May 3 / Natália Gandolphi

Coffee Weekly Report - 2024 05 03

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  • Coffee prices continued their decline this week, mirroring trends in other soft commodities like sugar and cocoa. Prices have been more driven by speculative moves rather than changes in market fundamentals, with coffee prices down around 15% from previous highs, positioning them between the decreases seen in sugar and cocoa. Linear regression analysis suggests prices could settle around the 202-209 c/lb mark, all else equal.

  • The market continues to monitor developments in Vietnam, where forecasts for increased rainfall have not yet translated into recovery. Current weather concerns include lower-than-expected rainfall and higher-than-normal temperatures, which may affect the development of the 2024/25 crop.

  • Meanwhile, coffee roasters have experienced a slight slowdown in the first quarter, particularly for in-home consumption. For example, KDP reported a 0.3% decrease in U.S. coffee volume sales in Q1 2024, with a 1% drop from last year, suggesting slight shifts in demand patterns.

Coffee prices align with softs’ trend

This week, coffee prices remained on the downtrend, alongside other softs commodities. Prices have also mirrored other benchmarks, such as oil: front-month WTI prices fell by roughly 8% since mid-April, and while coffee responded more aggressively (about -15%), it stayed in the middle of the road between sugar and cocoa (roughly -10%, and -30%, respectively, considering the previous highs).

So far, price decreases have been more correlated to spec moves than fundamentals themselves. For instance, in our monthly analysis, we’ve been observing the vulnerability implicit to record-high spec positions (Figure 1). It is important to note, however, that going by the correlation between prices and spec position, there was more room for correction, towards 202-209 c/lb, considering a linear regression for the past 70 periods, since January 2023 and the 5-year series – the level that the first contract is currently testing (Figure 2).

Other points have also been watched by the market, despite not currently altering the global Supply & Demand balance: results from coffee roasters showed a slowdown in the first quarter, especially for results that reflect more in-home consumption. KDP, for instance, posted a -0.3% variation in U.S. coffee volume sales in 1Q/24, and a 1% drop compared to the same period last year.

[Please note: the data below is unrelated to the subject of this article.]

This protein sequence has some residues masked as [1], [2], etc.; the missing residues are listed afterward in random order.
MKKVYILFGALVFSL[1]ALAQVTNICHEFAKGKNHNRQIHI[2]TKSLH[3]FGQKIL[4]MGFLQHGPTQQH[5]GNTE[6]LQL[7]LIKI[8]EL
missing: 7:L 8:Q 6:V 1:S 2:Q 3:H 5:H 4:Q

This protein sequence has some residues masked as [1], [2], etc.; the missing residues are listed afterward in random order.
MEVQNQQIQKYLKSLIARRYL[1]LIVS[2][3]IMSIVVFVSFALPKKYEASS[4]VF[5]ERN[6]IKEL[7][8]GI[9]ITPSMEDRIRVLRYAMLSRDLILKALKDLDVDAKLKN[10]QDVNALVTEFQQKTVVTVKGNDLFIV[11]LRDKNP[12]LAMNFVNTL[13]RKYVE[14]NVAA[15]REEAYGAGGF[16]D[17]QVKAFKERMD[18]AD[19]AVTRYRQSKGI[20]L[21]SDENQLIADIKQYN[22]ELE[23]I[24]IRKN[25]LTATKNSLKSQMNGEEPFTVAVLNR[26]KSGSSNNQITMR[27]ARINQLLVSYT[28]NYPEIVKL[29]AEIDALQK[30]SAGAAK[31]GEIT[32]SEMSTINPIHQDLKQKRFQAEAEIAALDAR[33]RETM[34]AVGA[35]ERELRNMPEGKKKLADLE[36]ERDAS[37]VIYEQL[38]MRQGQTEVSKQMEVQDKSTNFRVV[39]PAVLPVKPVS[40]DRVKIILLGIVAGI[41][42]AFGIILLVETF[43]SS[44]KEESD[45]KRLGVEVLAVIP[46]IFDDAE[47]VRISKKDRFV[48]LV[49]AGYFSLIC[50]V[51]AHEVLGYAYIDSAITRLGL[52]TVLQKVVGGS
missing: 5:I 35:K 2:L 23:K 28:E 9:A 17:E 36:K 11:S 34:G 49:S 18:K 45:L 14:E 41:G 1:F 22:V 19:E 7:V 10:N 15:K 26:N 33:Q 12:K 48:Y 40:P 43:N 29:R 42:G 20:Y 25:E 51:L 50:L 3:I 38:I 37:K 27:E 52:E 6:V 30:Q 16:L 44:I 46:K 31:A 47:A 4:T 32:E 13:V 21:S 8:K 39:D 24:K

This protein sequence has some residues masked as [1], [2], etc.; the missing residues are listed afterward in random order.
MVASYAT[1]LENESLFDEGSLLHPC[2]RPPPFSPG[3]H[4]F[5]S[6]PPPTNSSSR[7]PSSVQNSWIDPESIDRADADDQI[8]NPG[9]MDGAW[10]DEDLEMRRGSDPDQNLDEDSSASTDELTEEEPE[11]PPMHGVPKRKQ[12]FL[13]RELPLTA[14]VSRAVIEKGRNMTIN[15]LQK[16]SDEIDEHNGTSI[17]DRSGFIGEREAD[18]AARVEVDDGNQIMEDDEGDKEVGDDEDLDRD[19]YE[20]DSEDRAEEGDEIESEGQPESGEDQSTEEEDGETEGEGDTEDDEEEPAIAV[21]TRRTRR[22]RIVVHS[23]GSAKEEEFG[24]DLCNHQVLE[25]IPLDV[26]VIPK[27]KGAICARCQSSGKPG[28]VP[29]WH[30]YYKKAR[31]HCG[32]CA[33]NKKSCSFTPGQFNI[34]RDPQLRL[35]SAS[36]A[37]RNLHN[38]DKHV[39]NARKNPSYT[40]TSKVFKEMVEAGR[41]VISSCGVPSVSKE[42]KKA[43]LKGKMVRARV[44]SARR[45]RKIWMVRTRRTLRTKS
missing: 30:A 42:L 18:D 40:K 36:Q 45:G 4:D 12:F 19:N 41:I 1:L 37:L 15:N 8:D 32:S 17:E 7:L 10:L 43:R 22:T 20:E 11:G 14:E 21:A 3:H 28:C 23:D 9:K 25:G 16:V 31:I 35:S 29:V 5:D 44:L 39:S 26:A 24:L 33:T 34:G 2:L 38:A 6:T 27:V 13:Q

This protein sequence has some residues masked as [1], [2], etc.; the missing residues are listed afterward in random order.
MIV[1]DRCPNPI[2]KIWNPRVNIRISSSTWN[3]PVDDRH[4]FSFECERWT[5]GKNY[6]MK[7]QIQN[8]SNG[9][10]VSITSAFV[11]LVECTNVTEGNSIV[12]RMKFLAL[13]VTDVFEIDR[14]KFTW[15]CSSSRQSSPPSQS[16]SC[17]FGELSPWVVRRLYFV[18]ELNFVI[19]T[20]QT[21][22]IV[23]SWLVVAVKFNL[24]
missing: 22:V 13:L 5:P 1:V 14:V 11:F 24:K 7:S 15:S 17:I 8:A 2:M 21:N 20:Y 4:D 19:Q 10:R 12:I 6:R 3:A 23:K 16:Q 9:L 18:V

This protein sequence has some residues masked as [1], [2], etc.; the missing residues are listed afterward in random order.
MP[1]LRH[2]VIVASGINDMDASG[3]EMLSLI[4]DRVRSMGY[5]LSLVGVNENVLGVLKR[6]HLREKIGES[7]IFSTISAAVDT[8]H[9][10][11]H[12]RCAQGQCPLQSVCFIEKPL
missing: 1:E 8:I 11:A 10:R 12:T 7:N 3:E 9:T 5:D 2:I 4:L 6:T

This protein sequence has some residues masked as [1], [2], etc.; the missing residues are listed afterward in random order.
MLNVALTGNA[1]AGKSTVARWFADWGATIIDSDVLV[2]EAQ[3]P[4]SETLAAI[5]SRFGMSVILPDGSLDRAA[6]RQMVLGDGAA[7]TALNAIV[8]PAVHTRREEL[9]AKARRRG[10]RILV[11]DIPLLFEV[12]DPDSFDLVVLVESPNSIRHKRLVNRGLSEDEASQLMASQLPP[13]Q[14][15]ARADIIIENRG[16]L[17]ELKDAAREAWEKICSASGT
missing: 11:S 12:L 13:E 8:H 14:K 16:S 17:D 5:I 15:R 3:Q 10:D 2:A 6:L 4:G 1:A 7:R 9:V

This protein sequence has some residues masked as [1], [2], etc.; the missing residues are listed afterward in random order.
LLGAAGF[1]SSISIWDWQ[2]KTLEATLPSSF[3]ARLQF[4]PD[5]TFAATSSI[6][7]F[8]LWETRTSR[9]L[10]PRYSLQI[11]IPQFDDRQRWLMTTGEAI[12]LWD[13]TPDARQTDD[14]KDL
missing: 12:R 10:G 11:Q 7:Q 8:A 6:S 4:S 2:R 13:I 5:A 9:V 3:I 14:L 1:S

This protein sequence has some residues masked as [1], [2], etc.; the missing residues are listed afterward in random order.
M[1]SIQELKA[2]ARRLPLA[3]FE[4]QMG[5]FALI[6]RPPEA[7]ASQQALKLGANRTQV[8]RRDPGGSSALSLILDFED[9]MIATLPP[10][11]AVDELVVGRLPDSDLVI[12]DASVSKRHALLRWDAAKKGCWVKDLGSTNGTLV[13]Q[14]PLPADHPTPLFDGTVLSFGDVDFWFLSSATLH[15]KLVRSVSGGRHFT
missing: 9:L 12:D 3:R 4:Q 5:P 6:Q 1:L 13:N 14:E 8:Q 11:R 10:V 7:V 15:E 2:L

Figure 1: Arabica Net Spec Position (‘000 lots)

Source: CFTC

Figure 2: Arabica Net Spec Position and NY Arabica Prices

Source: CFTC, Refinitiv, ICE

Nonetheless, as previously mentioned, the correction does not reflect the fundamentals that were being watched more closely by the market and providing support – especially to LN robusta prices. Namely, concerns regarding the early stages of development in Vietnam.

Even though forecasts continue to suggest an increase in rainfall levels over the next weeks – with 2-week forecasts suggesting from 90% to 150% of normal volumes, compared to the current 0% to 20% - these forecasts are yet to effectively translate into a recovery. Figure 4 shows the cumulative rainfall levels for 2024 in the Central Highlands region, accompanied by the EC and GFS forecasts.

In tandem, temperatures are yet to come back down from historical highs: according to Refinitiv data, the region reported temperatures at 29.9°C in the past few days, while the average expected for the period would be around 25°C. In this sense, it’s not just irregular rainfall patterns that threaten soil moisture at this point, and consequently, the development of the 24/25 crop.

Figure 3: Average Temperature – Central Highlands (°C)

Source: Refinitiv

Figure 4: Cumulative Precipitation – Central Highlands (mm)

Source: Refinitiv

In Summary

Coffee prices continued to decline this week, in line with other soft commodities like sugar and cocoa. The drop in coffee prices seems more related to speculative moves rather than fundamental market factors. There was potential for further price correction based on a linear regression analysis, aiming for around 202-209 c/lb, but now, it is the level being currently tested. Despite some positive outlooks for increased rainfall in Vietnam, forecasts haven’t yet led to a clear recovery, as the region experiences higher-than-average temperatures. Additionally, coffee roasters showed a slight slowdown in the first quarter, with a focus for in-home consumption patterns – although results aren’t resonating throughout all categories, which limits the bearish pressure.

Weekly Report — Coffee

Written by Natália Gandolphi
Reviewed by Laleska Moda


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